Cuomo seeks crackdown on improper title insurance expenses

By Evan Fallor

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Gov. Andrew Cuomo announced on Wednesday proposed regulations to crack down on kickbacks and other improper expenditures that a recent investigation found are occurring in the title insurance industry.

In a news release Wednesday, Cuomo said new “anti-inducement” regulations, along with broader reform measures, are expected to reduce title insurance closing costs by up to 20 percent for new home purchases and up to 60 percent for refinancing transactions.

The move comes in response to a recent Department of Financial Services investigation that uncovered insurance companies were paying for excessive meal and entertainment expenses, which were significantly inflating title insurance premiums for consumers.

“New Yorkers should not have to foot the bill for outrageous or improper expenses made by title companies just to refinance or close on their home,” Cuomo said. “Our administration will not stand for that kind of abuse in the title insurance industry, and these new regulations will help ensure that New Yorkers are protected from unfair charges and get the most bang for their buck.”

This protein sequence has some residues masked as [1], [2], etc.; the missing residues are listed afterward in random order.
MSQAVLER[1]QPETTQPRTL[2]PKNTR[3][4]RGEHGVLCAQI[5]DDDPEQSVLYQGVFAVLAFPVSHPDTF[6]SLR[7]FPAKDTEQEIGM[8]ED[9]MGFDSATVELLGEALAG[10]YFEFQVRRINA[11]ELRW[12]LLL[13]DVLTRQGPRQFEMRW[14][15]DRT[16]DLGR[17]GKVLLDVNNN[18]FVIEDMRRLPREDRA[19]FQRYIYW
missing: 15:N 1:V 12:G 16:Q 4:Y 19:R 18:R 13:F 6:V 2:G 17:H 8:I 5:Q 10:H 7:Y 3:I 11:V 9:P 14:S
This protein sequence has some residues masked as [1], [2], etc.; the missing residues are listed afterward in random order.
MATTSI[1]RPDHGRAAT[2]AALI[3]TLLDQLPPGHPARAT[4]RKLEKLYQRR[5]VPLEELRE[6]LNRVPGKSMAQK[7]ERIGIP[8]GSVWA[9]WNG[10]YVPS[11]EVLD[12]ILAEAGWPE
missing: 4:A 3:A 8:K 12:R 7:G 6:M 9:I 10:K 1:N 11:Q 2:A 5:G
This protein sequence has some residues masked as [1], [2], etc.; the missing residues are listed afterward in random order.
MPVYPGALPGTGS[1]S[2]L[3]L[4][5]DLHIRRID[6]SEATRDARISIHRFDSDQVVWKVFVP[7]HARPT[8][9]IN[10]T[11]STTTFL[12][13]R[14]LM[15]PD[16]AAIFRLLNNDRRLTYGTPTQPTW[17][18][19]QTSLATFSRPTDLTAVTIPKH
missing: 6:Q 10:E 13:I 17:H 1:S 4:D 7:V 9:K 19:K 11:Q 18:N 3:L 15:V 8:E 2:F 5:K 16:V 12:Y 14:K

The expenditures found in the investigation include meals, entertainment, vacations and gifts that were being provided to attorneys, real estate professionals and others who represent consumers and order title insurance on their behalf. Some, the report said, were in violation of the New York Insurance Law.

“Our investigation uncovered that title insurance companies paid for lavish meals and entertainment on the dime of consumers, which inflated premiums,” said Benjamin M. Lawsky, superintendent of financial services. “These new reforms will help significantly reduce costs for homeowners by trimming the fat and making sure that New Yorkers get what they pay for in the title insurance industry.”

The proposed regulations also impose caps on ancillary charges, or fees for additional searches and services not included in the title insurance premium. The proposed regulations are part of a series of actions the Department of Financial Services is taking to lower premiums and improve accountability in the title insurance industry.

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About the author

Evan Fallor covers county government, retail, education and tourism for the Westchester County Business Journal. He previously worked as a town reporter for the Republican-American (Waterbury, Ct.) and the News-Times (Danbury, Ct.). He holds a Master’s degree from Columbia University’s Graduate School of Journalism.

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